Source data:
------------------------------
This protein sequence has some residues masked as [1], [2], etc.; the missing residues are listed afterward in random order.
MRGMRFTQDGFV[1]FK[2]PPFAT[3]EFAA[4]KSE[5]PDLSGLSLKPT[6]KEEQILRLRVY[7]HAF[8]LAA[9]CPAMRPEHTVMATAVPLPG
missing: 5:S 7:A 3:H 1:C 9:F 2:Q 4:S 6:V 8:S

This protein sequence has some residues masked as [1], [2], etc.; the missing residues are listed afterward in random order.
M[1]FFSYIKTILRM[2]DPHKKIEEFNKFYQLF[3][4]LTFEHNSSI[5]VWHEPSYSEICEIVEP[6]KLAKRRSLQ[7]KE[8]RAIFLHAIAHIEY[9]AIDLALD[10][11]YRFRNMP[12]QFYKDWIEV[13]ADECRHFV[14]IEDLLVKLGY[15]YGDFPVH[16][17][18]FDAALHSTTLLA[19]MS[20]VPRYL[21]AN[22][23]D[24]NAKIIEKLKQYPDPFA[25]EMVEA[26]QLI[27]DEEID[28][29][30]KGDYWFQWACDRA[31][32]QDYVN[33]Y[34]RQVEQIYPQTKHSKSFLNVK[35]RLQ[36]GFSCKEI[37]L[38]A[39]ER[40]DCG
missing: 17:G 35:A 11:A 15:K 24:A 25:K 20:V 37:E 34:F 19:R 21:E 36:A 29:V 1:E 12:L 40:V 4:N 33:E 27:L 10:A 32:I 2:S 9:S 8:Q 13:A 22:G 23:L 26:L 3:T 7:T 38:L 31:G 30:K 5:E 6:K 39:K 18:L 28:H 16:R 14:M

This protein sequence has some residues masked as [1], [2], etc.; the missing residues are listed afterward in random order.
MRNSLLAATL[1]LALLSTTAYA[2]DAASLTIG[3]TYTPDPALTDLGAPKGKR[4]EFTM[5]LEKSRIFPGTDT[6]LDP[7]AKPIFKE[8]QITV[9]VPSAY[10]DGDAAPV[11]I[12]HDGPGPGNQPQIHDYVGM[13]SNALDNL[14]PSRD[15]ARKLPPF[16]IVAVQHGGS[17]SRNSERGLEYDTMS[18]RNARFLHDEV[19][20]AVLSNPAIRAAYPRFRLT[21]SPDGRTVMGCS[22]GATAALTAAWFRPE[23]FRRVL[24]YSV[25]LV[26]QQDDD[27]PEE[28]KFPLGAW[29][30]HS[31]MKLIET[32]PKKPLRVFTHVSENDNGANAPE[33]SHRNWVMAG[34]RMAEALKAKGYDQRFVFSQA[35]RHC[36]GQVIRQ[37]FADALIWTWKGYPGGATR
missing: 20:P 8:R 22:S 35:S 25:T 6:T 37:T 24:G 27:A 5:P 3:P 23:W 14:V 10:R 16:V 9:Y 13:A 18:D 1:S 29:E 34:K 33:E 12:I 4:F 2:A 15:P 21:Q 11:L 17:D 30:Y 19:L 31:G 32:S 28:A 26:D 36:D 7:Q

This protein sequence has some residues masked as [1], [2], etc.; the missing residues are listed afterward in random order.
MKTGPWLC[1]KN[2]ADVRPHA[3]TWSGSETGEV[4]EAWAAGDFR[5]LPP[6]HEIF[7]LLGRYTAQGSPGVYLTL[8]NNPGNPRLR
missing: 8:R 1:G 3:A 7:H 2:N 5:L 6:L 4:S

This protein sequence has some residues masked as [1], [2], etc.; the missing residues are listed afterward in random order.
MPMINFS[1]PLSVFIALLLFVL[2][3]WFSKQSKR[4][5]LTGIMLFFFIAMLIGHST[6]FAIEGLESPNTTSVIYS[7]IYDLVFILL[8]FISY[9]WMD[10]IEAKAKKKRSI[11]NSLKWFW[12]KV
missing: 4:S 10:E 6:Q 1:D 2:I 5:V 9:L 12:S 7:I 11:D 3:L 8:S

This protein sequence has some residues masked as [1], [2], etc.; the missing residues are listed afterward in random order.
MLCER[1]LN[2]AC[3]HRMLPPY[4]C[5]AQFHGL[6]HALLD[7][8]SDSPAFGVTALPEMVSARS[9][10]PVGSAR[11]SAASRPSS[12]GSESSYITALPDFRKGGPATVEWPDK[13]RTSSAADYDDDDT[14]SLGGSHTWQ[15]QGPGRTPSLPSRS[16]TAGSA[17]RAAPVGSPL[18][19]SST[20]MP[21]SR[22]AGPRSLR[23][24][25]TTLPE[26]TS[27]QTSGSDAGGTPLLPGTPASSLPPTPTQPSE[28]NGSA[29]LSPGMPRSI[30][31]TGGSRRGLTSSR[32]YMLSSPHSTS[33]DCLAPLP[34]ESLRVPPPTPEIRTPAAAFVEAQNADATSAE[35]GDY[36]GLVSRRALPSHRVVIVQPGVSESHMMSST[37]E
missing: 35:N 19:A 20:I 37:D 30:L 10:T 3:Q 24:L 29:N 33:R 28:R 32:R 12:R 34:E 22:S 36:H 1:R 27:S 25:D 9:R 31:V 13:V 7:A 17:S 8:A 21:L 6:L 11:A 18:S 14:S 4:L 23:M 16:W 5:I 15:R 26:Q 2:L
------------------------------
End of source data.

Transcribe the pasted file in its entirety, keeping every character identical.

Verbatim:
This protein sequence has some residues masked as [1], [2], etc.; the missing residues are listed afterward in random order.
MRGMRFTQDGFV[1]FK[2]PPFAT[3]EFAA[4]KSE[5]PDLSGLSLKPT[6]KEEQILRLRVY[7]HAF[8]LAA[9]CPAMRPEHTVMATAVPLPG
missing: 5:S 7:A 3:H 1:C 9:F 2:Q 4:S 6:V 8:S

This protein sequence has some residues masked as [1], [2], etc.; the missing residues are listed afterward in random order.
M[1]FFSYIKTILRM[2]DPHKKIEEFNKFYQLF[3][4]LTFEHNSSI[5]VWHEPSYSEICEIVEP[6]KLAKRRSLQ[7]KE[8]RAIFLHAIAHIEY[9]AIDLALD[10][11]YRFRNMP[12]QFYKDWIEV[13]ADECRHFV[14]IEDLLVKLGY[15]YGDFPVH[16][17][18]FDAALHSTTLLA[19]MS[20]VPRYL[21]AN[22][23]D[24]NAKIIEKLKQYPDPFA[25]EMVEA[26]QLI[27]DEEID[28][29][30]KGDYWFQWACDRA[31][32]QDYVN[33]Y[34]RQVEQIYPQTKHSKSFLNVK[35]RLQ[36]GFSCKEI[37]L[38]A[39]ER[40]DCG
missing: 17:G 35:A 11:A 15:K 24:A 25:K 20:V 37:E 34:F 19:R 21:E 36:A 29:V 1:E 12:L 40:V 4:N 33:E 27:L 10:A 32:I 2:S 9:S 8:Q 13:A 22:G 23:L 26:L 3:T 7:T 38:L 31:G 30:K 5:E 6:K 39:K 18:L 28:H 16:R 14:M

This protein sequence has some residues masked as [1], [2], etc.; the missing residues are listed afterward in random order.
MRNSLLAATL[1]LALLSTTAYA[2]DAASLTIG[3]TYTPDPALTDLGAPKGKR[4]EFTM[5]LEKSRIFPGTDT[6]LDP[7]AKPIFKE[8]QITV[9]VPSAY[10]DGDAAPV[11]I[12]HDGPGPGNQPQIHDYVGM[13]SNALDNL[14]PSRD[15]ARKLPPF[16]IVAVQHGGS[17]SRNSERGLEYDTMS[18]RNARFLHDEV[19][20]AVLSNPAIRAAYPRFRLT[21]SPDGRTVMGCS[22]GATAALTAAWFRPE[23]FRRVL[24]YSV[25]LV[26]QQDDD[27]PEE[28]KFPLGAW[29][30]HS[31]MKLIET[32]PKKPLRVFTHVSENDNGANAPE[33]SHRNWVMAG[34]RMAEALKAKGYDQRFVFSQA[35]RHC[36]GQVIRQ[37]FADALIWTWKGYPGGATR
missing: 20:P 8:R 22:S 35:S 25:T 6:T 37:T 24:G 27:A 5:P 3:P 23:W 14:V 10:R 16:V 9:Y 13:A 18:D 1:S 29:E 34:K 33:E 12:I 4:F 2:A 15:P 21:Q 11:L 17:D 30:Y 19:L 31:G 32:S 28:A 26:D 36:D 7:Q

This protein sequence has some residues masked as [1], [2], etc.; the missing residues are listed afterward in random order.
MKTGPWLC[1]KN[2]ADVRPHA[3]TWSGSETGEV[4]EAWAAGDFR[5]LPP[6]HEIF[7]LLGRYTAQGSPGVYLTL[8]NNPGNPRLR
missing: 8:R 1:G 3:A 7:H 2:N 5:L 6:L 4:S

This protein sequence has some residues masked as [1], [2], etc.; the missing residues are listed afterward in random order.
MPMINFS[1]PLSVFIALLLFVL[2][3]WFSKQSKR[4][5]LTGIMLFFFIAMLIGHST[6]FAIEGLESPNTTSVIYS[7]IYDLVFILL[8]FISY[9]WMD[10]IEAKAKKKRSI[11]NSLKWFW[12]KV
missing: 4:S 10:E 6:Q 1:D 2:I 5:V 9:L 12:S 7:I 11:D 3:L 8:S

This protein sequence has some residues masked as [1], [2], etc.; the missing residues are listed afterward in random order.
MLCER[1]LN[2]AC[3]HRMLPPY[4]C[5]AQFHGL[6]HALLD[7][8]SDSPAFGVTALPEMVSARS[9][10]PVGSAR[11]SAASRPSS[12]GSESSYITALPDFRKGGPATVEWPDK[13]RTSSAADYDDDDT[14]SLGGSHTWQ[15]QGPGRTPSLPSRS[16]TAGSA[17]RAAPVGSPL[18][19]SST[20]MP[21]SR[22]AGPRSLR[23][24][25]TTLPE[26]TS[27]QTSGSDAGGTPLLPGTPASSLPPTPTQPSE[28]NGSA[29]LSPGMPRSI[30][31]TGGSRRGLTSSR[32]YMLSSPHSTS[33]DCLAPLP[34]ESLRVPPPTPEIRTPAAAFVEAQNADATSAE[35]GDY[36]GLVSRRALPSHRVVIVQPGVSESHMMSST[37]E
missing: 35:N 19:A 20:I 37:D 30:L 10:T 3:Q 24:L 29:N 33:R 28:R 32:R 12:R 34:E 22:S 36:H 1:R 27:S 25:D 9:R 31:V 13:V 7:A 17:S 8:A 21:L 6:L 11:A 18:S 14:S 4:L 23:M 16:W 5:I 15:R 26:Q 2:L